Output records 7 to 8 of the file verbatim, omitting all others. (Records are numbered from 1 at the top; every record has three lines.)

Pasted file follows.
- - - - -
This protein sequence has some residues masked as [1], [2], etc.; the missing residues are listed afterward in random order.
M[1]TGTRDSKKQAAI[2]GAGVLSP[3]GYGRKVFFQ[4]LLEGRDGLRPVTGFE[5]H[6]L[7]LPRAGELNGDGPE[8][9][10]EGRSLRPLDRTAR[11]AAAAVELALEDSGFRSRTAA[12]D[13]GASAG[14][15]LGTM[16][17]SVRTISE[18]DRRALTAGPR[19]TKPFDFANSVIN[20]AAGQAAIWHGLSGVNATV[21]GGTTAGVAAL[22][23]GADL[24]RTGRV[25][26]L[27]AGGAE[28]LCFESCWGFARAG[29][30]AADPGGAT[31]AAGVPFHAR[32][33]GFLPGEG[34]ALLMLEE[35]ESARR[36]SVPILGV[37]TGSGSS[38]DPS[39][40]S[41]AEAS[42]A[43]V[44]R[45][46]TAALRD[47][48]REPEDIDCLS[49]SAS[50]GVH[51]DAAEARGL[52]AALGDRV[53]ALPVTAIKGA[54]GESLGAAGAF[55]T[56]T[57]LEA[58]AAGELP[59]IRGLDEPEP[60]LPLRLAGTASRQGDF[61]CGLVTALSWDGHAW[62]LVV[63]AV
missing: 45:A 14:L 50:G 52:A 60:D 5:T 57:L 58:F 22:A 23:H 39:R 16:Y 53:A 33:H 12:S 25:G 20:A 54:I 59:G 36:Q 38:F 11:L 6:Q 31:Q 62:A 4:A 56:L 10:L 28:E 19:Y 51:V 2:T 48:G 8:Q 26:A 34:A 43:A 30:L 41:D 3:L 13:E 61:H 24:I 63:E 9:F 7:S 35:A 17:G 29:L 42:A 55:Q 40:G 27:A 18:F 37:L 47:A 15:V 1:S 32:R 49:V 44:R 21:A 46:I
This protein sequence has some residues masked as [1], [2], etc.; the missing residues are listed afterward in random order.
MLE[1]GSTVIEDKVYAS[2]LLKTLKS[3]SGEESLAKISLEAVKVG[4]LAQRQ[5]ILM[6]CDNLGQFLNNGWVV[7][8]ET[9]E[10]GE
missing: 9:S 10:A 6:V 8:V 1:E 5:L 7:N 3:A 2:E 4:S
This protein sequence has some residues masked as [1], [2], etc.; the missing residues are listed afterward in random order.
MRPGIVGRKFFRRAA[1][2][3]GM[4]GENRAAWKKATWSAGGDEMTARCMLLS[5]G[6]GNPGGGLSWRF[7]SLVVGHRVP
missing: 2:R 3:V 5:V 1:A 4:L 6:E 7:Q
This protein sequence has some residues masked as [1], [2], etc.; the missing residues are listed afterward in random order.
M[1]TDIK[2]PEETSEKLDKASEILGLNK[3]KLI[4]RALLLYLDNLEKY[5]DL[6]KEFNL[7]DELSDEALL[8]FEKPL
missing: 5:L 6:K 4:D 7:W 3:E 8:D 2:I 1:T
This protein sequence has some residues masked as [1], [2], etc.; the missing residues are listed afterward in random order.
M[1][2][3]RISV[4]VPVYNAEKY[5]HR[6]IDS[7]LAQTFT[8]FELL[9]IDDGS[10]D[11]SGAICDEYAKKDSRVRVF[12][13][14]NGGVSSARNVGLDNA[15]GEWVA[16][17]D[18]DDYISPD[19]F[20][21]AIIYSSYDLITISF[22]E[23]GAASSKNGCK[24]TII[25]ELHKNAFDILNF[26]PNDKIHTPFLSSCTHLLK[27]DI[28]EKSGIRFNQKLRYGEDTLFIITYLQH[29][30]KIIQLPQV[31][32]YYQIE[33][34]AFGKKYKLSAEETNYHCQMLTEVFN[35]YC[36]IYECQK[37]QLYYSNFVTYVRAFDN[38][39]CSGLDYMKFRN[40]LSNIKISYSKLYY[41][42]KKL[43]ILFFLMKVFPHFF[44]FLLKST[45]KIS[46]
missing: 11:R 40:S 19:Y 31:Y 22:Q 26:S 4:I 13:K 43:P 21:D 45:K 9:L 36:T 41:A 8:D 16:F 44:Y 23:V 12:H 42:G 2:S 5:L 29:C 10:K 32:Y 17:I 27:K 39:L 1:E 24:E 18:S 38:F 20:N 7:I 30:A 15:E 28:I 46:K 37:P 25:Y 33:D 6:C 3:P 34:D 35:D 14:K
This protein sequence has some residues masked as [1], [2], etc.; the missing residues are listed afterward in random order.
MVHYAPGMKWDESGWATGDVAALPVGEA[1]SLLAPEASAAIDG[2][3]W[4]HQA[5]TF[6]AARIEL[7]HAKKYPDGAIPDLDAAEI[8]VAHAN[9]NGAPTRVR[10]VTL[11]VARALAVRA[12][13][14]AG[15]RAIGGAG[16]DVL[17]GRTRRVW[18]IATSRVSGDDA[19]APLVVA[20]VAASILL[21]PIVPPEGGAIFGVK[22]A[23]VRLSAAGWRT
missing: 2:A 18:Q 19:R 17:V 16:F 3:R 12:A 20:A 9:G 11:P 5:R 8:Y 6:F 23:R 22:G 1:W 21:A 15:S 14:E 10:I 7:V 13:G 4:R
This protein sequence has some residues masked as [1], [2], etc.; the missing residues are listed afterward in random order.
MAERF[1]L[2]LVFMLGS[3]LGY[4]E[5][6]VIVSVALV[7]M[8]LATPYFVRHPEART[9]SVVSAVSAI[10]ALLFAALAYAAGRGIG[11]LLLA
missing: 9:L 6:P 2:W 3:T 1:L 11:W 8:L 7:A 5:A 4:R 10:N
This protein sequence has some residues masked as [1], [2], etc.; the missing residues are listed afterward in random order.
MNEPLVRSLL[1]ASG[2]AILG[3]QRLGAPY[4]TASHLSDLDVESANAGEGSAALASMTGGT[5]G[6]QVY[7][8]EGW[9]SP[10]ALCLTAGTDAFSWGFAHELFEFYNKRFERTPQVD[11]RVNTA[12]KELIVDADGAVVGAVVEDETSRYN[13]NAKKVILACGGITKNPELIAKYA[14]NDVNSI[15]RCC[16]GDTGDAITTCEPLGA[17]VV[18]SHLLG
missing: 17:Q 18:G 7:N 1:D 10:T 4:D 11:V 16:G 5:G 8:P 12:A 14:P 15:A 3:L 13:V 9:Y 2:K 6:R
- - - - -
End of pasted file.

This protein sequence has some residues masked as [1], [2], etc.; the missing residues are listed afterward in random order.
MAERF[1]L[2]LVFMLGS[3]LGY[4]E[5][6]VIVSVALV[7]M[8]LATPYFVRHPEART[9]SVVSAVSAI[10]ALLFAALAYAAGRGIG[11]LLLA
missing: 9:L 6:P 2:W 3:T 1:L 11:W 8:L 7:A 5:A 4:R 10:N
This protein sequence has some residues masked as [1], [2], etc.; the missing residues are listed afterward in random order.
MNEPLVRSLL[1]ASG[2]AILG[3]QRLGAPY[4]TASHLSDLDVESANAGEGSAALASMTGGT[5]G[6]QVY[7][8]EGW[9]SP[10]ALCLTAGTDAFSWGFAHELFEFYNKRFERTPQVD[11]RVNTA[12]KELIVDADGAVVGAVVEDETSRYN[13]NAKKVILACGGITKNPELIAKYA[14]NDVNSI[15]RCC[16]GDTGDAITTCEPLGA[17]VV[18]SHLLG
missing: 17:Q 18:G 7:N 1:D 10:T 4:D 11:V 16:G 5:G 8:P 12:A 14:P 15:A 3:L 13:V 9:Y 2:K 6:R